Rudolph W. Giuliani is the former Mayor of New York City. After joining the office of the United States Attorney for the Southern District of New York, Giuliani rose quickly through the ranks, becoming the Chief of the Narcotics Unit at age 29. In 1981, Giuliani was named Associate Attorney General. In 1983, President Reagan appointed Giuliani as the United States Attorney for the Southern District of New York. Giuliani spearheaded successful efforts against organized crime, white-collar criminals, drug dealers and corrupt elected officials with a record of 4,152 convictions with only 25 reversals. In 1993, Giuliani was elected Mayor of the City of New York. He focused on reducing crime, reforming welfare, and was re-elected in 1997. Under Mayor Giuliani’s leadership, overall crime was cut by 56%, murder was cut by 66%, and New York City—once considered the crime capital of the country— became the safest large city in America according to the FBI.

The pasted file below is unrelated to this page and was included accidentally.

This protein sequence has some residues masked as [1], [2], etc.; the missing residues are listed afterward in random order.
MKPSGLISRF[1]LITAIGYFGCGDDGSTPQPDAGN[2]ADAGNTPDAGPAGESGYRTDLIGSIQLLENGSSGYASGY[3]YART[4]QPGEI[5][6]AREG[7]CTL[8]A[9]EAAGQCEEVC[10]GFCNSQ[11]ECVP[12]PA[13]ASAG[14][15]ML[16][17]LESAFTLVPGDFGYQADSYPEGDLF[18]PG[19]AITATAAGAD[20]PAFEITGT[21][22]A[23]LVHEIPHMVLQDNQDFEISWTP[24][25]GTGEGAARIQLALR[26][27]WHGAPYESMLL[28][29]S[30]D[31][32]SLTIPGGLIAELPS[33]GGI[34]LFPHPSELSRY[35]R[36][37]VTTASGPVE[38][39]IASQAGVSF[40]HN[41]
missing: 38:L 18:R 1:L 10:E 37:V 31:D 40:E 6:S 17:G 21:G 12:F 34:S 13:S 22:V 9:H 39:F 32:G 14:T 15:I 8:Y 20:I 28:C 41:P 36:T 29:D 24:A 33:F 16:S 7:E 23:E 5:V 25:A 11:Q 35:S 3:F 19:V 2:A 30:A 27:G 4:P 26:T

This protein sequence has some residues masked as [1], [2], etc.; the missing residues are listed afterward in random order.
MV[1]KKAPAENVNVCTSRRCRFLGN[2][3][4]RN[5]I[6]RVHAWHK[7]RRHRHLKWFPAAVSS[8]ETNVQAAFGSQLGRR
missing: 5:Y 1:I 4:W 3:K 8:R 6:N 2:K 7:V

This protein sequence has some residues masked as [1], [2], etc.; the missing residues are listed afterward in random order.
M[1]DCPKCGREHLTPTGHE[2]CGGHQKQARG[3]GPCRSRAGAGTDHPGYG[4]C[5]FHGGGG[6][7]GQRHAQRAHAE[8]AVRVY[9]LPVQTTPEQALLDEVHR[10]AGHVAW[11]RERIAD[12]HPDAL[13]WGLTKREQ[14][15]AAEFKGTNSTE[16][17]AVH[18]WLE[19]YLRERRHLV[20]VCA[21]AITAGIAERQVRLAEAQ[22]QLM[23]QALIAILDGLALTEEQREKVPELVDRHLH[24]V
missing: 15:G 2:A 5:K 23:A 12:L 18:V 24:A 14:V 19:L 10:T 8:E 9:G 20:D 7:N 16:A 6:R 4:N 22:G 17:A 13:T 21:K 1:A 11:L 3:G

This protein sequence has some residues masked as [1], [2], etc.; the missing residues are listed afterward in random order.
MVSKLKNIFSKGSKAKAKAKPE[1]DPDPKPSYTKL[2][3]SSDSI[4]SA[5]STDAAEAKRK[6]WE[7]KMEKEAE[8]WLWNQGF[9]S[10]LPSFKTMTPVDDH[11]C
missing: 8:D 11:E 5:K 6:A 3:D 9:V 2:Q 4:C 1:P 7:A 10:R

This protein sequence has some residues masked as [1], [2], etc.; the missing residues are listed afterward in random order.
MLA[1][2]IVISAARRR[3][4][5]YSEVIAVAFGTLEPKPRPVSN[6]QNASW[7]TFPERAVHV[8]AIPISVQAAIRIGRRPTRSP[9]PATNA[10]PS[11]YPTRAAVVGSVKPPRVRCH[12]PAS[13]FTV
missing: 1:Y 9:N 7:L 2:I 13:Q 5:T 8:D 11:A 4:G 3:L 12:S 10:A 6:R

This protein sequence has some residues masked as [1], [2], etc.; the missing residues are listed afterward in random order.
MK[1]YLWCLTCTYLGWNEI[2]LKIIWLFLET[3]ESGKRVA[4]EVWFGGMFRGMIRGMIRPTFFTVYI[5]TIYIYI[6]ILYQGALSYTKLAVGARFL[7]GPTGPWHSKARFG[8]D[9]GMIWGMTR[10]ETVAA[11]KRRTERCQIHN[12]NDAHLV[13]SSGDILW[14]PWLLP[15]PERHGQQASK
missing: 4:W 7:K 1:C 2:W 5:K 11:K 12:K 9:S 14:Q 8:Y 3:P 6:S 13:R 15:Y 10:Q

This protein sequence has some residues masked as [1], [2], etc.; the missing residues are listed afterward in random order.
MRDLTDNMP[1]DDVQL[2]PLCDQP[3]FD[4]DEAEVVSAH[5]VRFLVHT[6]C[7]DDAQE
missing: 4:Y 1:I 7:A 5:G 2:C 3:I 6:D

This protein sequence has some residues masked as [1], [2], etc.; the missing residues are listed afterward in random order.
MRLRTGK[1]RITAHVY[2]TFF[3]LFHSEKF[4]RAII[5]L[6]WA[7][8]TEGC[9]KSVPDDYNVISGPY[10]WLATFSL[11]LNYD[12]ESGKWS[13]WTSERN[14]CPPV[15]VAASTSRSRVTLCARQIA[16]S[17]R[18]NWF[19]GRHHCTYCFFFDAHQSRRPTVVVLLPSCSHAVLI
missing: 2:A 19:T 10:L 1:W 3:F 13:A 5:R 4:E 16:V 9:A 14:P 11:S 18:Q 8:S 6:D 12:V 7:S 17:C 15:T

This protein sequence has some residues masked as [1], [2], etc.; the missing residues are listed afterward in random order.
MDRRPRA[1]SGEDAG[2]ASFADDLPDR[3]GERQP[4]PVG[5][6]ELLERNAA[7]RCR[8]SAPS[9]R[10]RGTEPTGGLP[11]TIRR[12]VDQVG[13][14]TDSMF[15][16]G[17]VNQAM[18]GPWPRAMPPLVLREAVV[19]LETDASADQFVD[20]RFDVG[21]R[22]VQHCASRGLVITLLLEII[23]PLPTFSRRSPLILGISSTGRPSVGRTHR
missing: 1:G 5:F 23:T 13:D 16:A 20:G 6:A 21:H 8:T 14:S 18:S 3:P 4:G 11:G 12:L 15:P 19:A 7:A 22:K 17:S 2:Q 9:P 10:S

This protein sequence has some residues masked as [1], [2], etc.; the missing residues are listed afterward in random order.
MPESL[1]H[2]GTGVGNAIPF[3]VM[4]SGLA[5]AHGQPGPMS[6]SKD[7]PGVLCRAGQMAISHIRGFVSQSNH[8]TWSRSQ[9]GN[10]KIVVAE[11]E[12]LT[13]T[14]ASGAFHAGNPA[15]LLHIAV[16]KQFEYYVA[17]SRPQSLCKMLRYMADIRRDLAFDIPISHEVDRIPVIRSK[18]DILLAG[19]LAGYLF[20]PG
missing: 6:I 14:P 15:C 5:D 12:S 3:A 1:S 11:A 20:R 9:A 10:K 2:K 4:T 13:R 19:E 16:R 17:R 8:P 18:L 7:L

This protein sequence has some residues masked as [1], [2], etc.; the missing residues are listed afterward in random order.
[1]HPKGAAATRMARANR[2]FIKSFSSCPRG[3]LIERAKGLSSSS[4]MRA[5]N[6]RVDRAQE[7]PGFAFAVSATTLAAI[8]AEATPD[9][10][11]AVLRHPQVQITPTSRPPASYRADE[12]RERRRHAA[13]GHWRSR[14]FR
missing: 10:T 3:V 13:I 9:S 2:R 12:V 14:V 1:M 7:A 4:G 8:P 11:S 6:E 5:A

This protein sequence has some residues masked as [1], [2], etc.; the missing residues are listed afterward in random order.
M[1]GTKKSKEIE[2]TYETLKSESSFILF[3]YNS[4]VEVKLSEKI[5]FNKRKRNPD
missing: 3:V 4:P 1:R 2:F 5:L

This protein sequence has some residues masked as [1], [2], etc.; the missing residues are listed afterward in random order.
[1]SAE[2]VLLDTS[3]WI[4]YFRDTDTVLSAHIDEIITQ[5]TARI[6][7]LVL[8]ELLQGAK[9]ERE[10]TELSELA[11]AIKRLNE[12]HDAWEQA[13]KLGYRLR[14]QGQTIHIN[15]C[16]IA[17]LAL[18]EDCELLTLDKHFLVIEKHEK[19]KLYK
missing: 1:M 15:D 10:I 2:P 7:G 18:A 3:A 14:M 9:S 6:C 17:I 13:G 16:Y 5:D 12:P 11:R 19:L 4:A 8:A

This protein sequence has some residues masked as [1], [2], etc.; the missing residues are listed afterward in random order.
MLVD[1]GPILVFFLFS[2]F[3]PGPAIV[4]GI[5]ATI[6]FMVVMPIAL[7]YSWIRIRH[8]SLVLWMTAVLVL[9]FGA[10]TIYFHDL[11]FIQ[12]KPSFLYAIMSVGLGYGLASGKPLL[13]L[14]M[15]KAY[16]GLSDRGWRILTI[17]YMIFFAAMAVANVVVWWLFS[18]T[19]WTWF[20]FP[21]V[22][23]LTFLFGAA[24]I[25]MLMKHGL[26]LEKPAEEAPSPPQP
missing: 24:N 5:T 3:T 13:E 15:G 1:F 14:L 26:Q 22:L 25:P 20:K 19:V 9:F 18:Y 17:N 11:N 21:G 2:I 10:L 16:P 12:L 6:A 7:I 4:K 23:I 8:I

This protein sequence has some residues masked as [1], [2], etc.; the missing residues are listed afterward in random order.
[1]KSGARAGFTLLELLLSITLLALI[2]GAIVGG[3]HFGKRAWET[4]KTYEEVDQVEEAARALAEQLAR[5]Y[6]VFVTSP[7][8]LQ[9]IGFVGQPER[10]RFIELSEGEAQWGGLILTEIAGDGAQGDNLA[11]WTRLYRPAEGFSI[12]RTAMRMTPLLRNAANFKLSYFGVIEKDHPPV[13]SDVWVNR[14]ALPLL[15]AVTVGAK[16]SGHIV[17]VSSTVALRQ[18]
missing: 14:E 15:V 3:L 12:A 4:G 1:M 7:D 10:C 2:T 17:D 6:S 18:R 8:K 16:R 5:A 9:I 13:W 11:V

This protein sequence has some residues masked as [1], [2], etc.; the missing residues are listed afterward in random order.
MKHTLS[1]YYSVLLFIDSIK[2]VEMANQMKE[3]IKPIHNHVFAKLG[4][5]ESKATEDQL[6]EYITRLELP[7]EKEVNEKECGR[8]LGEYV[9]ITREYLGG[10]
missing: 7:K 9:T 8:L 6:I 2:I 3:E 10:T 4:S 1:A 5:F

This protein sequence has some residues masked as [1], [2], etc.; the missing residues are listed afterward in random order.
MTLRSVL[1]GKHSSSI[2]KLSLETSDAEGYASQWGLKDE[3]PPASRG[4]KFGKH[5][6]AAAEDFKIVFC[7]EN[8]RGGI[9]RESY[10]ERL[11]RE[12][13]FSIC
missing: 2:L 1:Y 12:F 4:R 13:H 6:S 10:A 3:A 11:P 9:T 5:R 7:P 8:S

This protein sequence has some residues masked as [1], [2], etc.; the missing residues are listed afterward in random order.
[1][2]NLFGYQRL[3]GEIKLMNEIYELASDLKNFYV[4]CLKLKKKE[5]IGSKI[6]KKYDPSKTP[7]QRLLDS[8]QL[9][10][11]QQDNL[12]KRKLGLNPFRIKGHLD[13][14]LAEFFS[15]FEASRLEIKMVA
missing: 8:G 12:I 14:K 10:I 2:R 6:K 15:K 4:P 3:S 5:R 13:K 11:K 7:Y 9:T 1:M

On September 11, 2001, America suffered the worst attack in its history when terrorists crashed planes into the Twin Towers of the World Trade Center. Mayor Giuliani was widely lauded for his steady hand during challenging times. He was named “Person of the Year” by TIME magazine, knighted by the Queen of England, dubbed “Rudy the Rock” by French President Jacques Chirac, and presented with the Ronald Reagan Presidential Freedom Award. Giuliani is an American hero. His views on leadership have helped shape our country, and have the capacity to transform the leadership of our organizations and businesses as well.